However, Ukraine started to use ECTS not only in universities, but also in secondary schools and has established a process of credit offsetting between secondary schools and universities. We do not know about anything similar in Slovakia. An interesting marketing move in Ukraine is the nursing school, which trains "junior" bachelors based on a regulation of the Ukrainian Ministry of Education. In our understanding this is a secondary vocational school, but in Ukraine it is a college and lasts 2 to 2.5 years. It is a bachelor's degree, which allows you to accumulate credits from the so-called 3rd level of school (lyceum and gymnasium).

So in Ukraine there are also such combinations...

It was a success for pediatricians, we need to get inspired

I wrote about the shortage of nurses back in March 2020. I researched the reasons and suggested a solution - to look for nurses from countries with the same educational system as in Slovakia. That is, with higher education. We could motivate them with a clear system of integration. I was already pointing out at the time that most nurses in Ukraine have only a high school education and very limited opportunities for recognition of their education in our country. However, if we change the legislation, there will be such opportunities.

It is fair to say that the problem was not created by Slovakia itself. Its essence lies in the already described incompatibility of the education system in Ukraine and EU countries.

We had the same problem since 2016 with Ukrainian pediatricians. Fortunately, it has recently been successfully resolved. All that was needed was the will of those in charge and motivation in the form of more than 30,000 refugee children that our health care system could no longer handle. As with the nurses, the problem was the difference in the training system. At the time, Ukraine had separate pediatric faculties in addition to medical faculties, similar to those in Slovakia before 1993. Thanks to the legislative bridge, it was possible to harmonize the two systems. Thanks to the legislative project, the two systems were harmonized.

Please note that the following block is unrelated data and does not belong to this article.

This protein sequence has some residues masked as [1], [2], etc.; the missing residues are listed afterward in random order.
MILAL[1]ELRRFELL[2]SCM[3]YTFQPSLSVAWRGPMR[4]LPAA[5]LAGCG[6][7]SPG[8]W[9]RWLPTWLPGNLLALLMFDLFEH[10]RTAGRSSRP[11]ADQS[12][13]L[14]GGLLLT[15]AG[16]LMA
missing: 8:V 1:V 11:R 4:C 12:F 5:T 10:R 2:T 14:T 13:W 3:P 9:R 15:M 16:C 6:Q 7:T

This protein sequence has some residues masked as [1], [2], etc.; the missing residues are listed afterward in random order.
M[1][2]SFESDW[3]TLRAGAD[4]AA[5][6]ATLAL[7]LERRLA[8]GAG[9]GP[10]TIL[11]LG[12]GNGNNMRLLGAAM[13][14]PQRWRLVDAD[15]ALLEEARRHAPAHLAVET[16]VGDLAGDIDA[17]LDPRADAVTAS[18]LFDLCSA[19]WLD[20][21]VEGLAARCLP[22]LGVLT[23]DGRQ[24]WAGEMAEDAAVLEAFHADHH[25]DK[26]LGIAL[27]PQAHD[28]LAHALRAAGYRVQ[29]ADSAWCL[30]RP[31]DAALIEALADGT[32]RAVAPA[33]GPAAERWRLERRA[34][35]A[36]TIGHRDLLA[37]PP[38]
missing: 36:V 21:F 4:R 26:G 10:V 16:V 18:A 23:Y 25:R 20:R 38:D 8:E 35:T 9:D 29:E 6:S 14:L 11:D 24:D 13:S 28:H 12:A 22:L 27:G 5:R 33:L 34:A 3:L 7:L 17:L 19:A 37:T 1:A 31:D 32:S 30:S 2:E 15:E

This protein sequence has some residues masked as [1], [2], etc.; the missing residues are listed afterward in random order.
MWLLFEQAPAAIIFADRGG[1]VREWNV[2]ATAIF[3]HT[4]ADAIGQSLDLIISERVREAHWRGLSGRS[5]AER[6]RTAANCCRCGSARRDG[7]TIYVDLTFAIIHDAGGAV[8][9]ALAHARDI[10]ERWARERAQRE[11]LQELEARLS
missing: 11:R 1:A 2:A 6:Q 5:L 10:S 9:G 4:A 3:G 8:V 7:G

Statistics show the truth

I heard a lot about how things were getting better, that the integration mechanisms were already well set up. After all, a year ago the long-discussed and also supported by me temporary professional internship was approved. I insisted that nurses should be part of it. Today, I am happy to see the statistics on doctors as it develops. However, I note with frustration that we have not established these processes for nurses.

Here is the official response from the DOH about the current number of trainees in our system
Finally, I would like to add statistics on the number of nurses

Our common goal should be to bring experts into the system on the basis of their real knowledge and experience. This difference can be solved by recognizing part of the training through credits, which,in Ukraine, are based on European standarts. It is also worth considering whether to create high schools for foreign graduates, who could work part-time in health or social care facilities alongside their studies, but so that they can have their nursing specialty recognized in the country of destination.

For help in preparation of this article, thanks to Angela Kirichuk, a Ukrainian attorney living in Slovakia.

Current articles by Alona Kurotova are also available at